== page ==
Colgate is also grounded in a broad general education program taught in a residential environment, where faculty scholars teach every course and regularly engage students outside of class. But with its larger size, the university is able to offer more courses in more disciplines, more opportunities for off-campus studies, more chances for students to join teachers in original scholarship, and more energy in a setting with more residential and extracurricular options to get involved.
"Colgate's robust personality is what makes the model of the liberal arts university work," said President Chopp. "I'm struck by how engaged, ambitious, and energetic our students are -- it's visible in the classroom and in the campus culture. Our students balance being community oriented with being intellectual entrepreneurs. And our faculty members combine original scholarship with committed teaching in ways that are rare, in my experience. These qualities reflect the kind of people who have been drawn to the university over the years, creating a kind of Colgate DNA that, to me, is the glue that enables us to bring the values of the liberal arts college and the research university together in one setting."
The strategic plan, committee members say, will position Colgate to define a new type of liberal arts education, one that responds to the opportunities and complexities of the modern world. It offers a new model for residential education, and creates a modern community-based context to inform tomorrow's moral citizens and leaders.
President Chopp says the plan provides a context for "teaching core values as decision-making principles." Put another way, Dovidio said, "If someone with this education becomes president, we'll all be well served."
An important aspect of building community is to boost opportunities for civic engagement by students through volunteer activities such as the VITA (Volunteer Income Tax Assistance) Program. Pat Kosiek '05 (front) works with Diana Cromp, assistant director of administrative services for the Madison County Department of Social Services, to prepare an electronic tax return for local resident Kristi Strong. Approximately 15 to 20 Colgate students volunteer for the VITA Program each year.
Learning through discovery and creativity
The plan seeks to offer to undergraduates learning experiences that are almost always reserved for graduate students in elite institutions. Those experiences would distinguish Colgate alumni as they apply to top graduate schools, enter the competitive job market, and join communities around the world.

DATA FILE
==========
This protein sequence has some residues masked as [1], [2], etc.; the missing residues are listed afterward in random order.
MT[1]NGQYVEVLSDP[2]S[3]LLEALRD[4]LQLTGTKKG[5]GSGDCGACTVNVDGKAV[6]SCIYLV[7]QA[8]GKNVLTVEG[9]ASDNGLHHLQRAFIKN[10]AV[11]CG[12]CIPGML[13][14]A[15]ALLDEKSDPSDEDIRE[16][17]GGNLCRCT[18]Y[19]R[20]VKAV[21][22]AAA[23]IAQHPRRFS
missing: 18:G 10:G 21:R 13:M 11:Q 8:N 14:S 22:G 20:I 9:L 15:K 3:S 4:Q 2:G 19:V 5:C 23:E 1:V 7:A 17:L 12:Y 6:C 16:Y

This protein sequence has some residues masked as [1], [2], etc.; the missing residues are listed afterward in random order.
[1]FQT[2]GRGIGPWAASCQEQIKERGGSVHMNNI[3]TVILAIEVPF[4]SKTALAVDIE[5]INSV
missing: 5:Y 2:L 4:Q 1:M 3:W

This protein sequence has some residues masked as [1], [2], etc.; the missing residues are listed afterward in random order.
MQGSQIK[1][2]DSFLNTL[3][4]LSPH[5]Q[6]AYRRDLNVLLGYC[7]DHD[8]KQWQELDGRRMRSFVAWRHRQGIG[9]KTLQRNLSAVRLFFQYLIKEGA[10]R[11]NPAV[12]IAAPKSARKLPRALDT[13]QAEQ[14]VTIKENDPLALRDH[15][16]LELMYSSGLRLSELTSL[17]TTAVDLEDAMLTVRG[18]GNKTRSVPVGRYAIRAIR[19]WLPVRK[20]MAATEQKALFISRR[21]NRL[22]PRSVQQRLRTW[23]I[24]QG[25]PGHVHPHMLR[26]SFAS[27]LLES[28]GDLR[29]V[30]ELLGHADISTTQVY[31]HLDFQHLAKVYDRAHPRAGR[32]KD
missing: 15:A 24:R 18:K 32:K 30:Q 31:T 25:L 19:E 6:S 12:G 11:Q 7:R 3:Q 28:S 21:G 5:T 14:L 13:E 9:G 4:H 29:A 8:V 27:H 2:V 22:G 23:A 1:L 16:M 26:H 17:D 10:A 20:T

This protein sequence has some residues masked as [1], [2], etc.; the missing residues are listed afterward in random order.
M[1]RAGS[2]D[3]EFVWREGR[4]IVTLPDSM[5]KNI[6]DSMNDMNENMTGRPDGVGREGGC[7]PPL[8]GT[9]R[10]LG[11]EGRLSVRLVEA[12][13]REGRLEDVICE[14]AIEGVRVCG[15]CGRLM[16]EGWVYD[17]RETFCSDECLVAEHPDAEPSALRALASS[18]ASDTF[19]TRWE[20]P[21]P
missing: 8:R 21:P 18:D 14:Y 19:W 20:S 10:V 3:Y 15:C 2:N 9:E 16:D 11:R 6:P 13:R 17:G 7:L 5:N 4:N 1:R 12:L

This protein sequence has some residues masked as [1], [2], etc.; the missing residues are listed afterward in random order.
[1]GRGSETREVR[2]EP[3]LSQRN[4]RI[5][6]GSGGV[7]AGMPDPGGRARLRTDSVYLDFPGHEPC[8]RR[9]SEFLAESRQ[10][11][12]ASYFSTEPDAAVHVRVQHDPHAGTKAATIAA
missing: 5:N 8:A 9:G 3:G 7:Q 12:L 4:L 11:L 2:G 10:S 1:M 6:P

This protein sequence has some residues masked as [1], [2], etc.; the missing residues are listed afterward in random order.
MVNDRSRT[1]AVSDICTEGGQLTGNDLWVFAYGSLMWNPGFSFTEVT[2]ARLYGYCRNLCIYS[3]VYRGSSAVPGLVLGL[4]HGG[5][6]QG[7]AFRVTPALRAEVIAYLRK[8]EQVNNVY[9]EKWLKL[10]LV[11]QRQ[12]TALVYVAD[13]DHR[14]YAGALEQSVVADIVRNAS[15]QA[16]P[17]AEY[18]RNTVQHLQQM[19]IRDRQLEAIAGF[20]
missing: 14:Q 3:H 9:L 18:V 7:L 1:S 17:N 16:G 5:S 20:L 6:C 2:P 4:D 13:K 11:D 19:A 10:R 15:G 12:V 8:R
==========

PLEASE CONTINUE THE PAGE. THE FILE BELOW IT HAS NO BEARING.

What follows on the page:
Chemistry professor Ernie Nolen compared his lab experiences as a graduate student with the lab work he provides to his undergraduates: "I'd spent 16 years in classes, including four in college, before they threw me in a lab in graduate school, undirected. Of course, I had four years to learn to make something work. When we bring our undergraduate assistants into our labs here, they have one year to learn,
so we are eager to help them come up to speed." At Colgate, undergraduates assist professors on their research. "Sometimes their observations are pivotal," said Nolen.
Because modern research increasingly involves collaborative efforts across different disciplines and fields, Colgate will weave an interdisciplinary approach into the fabric of the liberal arts. Students and faculty members will work across programs and disciplines even as they master the depth of knowledge within traditional fields of study. Since the 1920s, the general education core program has helped students understand the integrative, interdisciplinary nature of the world. A more dynamic and open curriculum will build on the lessons of the core curriculum, encouraging innovation and providing more choices and flexibility.
A new science building will be designed and equipped to promote discovery across disciplines. Following a January trustee discussion of the program for the new science building, Trustee Gerald Fischbach '60, who is dean of medicine and vice president for health sciences at Columbia University, called the plan "a crucial investment, thrilling and transformational," and predicted that it will attract more of the most talented students in the sciences.
Some of the older buildings on the Quad will be adapted to house advanced research institutes, such as the Upstate Institute (January 2004 Scene). The university will promote the development of as many as four interdisciplinary institutes over the next several years, including a plan to develop an institute around the current Center for Ethics and World Societies.
The underlying principle is a desire to multiply opportunities for students to do real research with scholars who are also the university's only teachers. Students and scholars will collaborate on original research, and students will have opportunities to present their work in departmental seminars and at an annual Colgate conference on undergraduate research.
A renewed emphasis on the creative and performing arts will help cultivate undergraduates' understanding that the arts are fundamental to the education of whole persons, crossing cultures, connecting past to future, enriching the heart and mind, and communicating in the most personal ways. Celebrating the arts in many forms will also serve as another medium to bring campus and community together.
By supporting faculty who develop new methods of teaching and research, the university will encourage a more dynamic and open curriculum and promote innovation within and among departments. Through summer research and extended study, students will have more opportunities to engage with Colgate throughout the year and around the world.
|"Colgate's robust personality is what makes the model of the liberal arts university work."||
Liberal arts for the 21st century
For generations, the core curriculum and first-year seminar have begun the process of liberal education by introducing students to common readings, reflective questioning, and the development of discerning judgment.